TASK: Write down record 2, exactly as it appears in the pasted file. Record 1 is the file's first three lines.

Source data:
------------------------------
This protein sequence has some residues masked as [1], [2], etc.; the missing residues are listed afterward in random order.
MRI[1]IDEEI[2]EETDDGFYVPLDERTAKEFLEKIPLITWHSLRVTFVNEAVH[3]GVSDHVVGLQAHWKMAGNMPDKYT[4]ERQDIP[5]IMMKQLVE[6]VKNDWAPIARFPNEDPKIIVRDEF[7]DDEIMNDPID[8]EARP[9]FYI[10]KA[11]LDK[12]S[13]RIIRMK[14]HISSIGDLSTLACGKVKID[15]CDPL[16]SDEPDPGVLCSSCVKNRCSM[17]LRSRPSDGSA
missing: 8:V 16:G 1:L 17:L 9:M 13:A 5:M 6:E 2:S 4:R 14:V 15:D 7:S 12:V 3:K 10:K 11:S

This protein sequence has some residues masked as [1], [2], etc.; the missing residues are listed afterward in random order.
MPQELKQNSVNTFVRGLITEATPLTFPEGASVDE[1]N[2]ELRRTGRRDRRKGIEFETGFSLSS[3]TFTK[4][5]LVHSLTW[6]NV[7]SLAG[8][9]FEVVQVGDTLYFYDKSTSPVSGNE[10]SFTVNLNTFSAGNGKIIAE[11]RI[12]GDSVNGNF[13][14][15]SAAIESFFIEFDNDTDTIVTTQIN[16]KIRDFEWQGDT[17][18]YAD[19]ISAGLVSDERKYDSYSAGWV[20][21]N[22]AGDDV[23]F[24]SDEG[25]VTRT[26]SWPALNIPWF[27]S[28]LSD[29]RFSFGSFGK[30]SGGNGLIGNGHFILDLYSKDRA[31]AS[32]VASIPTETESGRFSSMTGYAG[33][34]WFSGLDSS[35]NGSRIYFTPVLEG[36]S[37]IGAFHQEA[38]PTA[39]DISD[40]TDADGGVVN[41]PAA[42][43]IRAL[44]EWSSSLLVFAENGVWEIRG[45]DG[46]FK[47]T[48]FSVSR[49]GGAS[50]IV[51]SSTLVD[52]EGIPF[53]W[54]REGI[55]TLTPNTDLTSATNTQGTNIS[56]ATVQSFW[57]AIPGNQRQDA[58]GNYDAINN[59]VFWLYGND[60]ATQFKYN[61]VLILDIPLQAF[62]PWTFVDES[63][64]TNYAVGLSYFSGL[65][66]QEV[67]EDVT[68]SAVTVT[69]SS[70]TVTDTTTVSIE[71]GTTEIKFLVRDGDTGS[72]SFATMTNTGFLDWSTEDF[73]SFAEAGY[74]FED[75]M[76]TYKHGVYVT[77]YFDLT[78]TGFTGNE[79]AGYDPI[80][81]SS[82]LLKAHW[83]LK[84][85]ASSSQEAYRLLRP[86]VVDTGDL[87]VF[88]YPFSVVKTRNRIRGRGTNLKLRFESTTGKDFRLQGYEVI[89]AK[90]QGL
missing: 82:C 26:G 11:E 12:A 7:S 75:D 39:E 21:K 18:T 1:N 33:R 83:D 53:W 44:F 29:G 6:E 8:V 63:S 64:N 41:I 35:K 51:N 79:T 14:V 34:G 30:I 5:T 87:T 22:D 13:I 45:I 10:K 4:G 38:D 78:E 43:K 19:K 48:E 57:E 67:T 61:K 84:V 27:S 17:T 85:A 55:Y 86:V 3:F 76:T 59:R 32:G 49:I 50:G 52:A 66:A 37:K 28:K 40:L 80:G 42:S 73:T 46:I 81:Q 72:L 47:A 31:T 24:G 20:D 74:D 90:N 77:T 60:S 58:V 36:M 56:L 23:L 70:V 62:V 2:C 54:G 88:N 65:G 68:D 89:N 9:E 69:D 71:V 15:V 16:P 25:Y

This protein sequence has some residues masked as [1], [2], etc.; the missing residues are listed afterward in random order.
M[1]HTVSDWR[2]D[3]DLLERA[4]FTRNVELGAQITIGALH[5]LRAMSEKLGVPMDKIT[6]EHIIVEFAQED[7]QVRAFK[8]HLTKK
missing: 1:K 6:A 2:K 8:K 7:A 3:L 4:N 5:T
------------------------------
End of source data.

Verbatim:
This protein sequence has some residues masked as [1], [2], etc.; the missing residues are listed afterward in random order.
MPQELKQNSVNTFVRGLITEATPLTFPEGASVDE[1]N[2]ELRRTGRRDRRKGIEFETGFSLSS[3]TFTK[4][5]LVHSLTW[6]NV[7]SLAG[8][9]FEVVQVGDTLYFYDKSTSPVSGNE[10]SFTVNLNTFSAGNGKIIAE[11]RI[12]GDSVNGNF[13][14][15]SAAIESFFIEFDNDTDTIVTTQIN[16]KIRDFEWQGDT[17][18]YAD[19]ISAGLVSDERKYDSYSAGWV[20][21]N[22]AGDDV[23]F[24]SDEG[25]VTRT[26]SWPALNIPWF[27]S[28]LSD[29]RFSFGSFGK[30]SGGNGLIGNGHFILDLYSKDRA[31]AS[32]VASIPTETESGRFSSMTGYAG[33][34]WFSGLDSS[35]NGSRIYFTPVLEG[36]S[37]IGAFHQEA[38]PTA[39]DISD[40]TDADGGVVN[41]PAA[42][43]IRAL[44]EWSSSLLVFAENGVWEIRG[45]DG[46]FK[47]T[48]FSVSR[49]GGAS[50]IV[51]SSTLVD[52]EGIPF[53]W[54]REGI[55]TLTPNTDLTSATNTQGTNIS[56]ATVQSFW[57]AIPGNQRQDA[58]GNYDAINN[59]VFWLYGND[60]ATQFKYN[61]VLILDIPLQAF[62]PWTFVDES[63][64]TNYAVGLSYFSGL[65][66]QEV[67]EDVT[68]SAVTVT[69]SS[70]TVTDTTTVSIE[71]GTTEIKFLVRDGDTGS[72]SFATMTNTGFLDWSTEDF[73]SFAEAGY[74]FED[75]M[76]TYKHGVYVT[77]YFDLT[78]TGFTGNE[79]AGYDPI[80][81]SS[82]LLKAHW[83]LK[84][85]ASSSQEAYRLLRP[86]VVDTGDL[87]VF[88]YPFSVVKTRNRIRGRGTNLKLRFESTTGKDFRLQGYEVI[89]AK[90]QGL
missing: 82:C 26:G 11:E 12:A 7:S 75:D 39:E 21:K 18:T 1:N 33:R 83:D 53:W 44:F 29:G 6:E 8:V 63:S 64:N 41:I 35:K 51:N 79:T 14:V 34:G 30:I 5:T 87:T 22:D 13:I 45:I 10:K 4:G 38:D 78:E 43:K 19:K 48:E 57:E 67:T 61:K 84:V 27:S 17:T 85:A 55:Y 86:V 3:F 76:T 59:R 32:G 49:I 50:G 52:A 66:A 37:K 28:K 40:L 80:G 42:S 73:T 46:I 81:Q 72:L 47:A 31:T 24:G 20:D 74:D 90:N 77:T 60:S 58:V 36:M 56:L 23:L 70:V 62:V 2:C 54:G 88:N 65:G 68:D 89:N 9:E 69:D 71:V 15:V 16:P 25:Y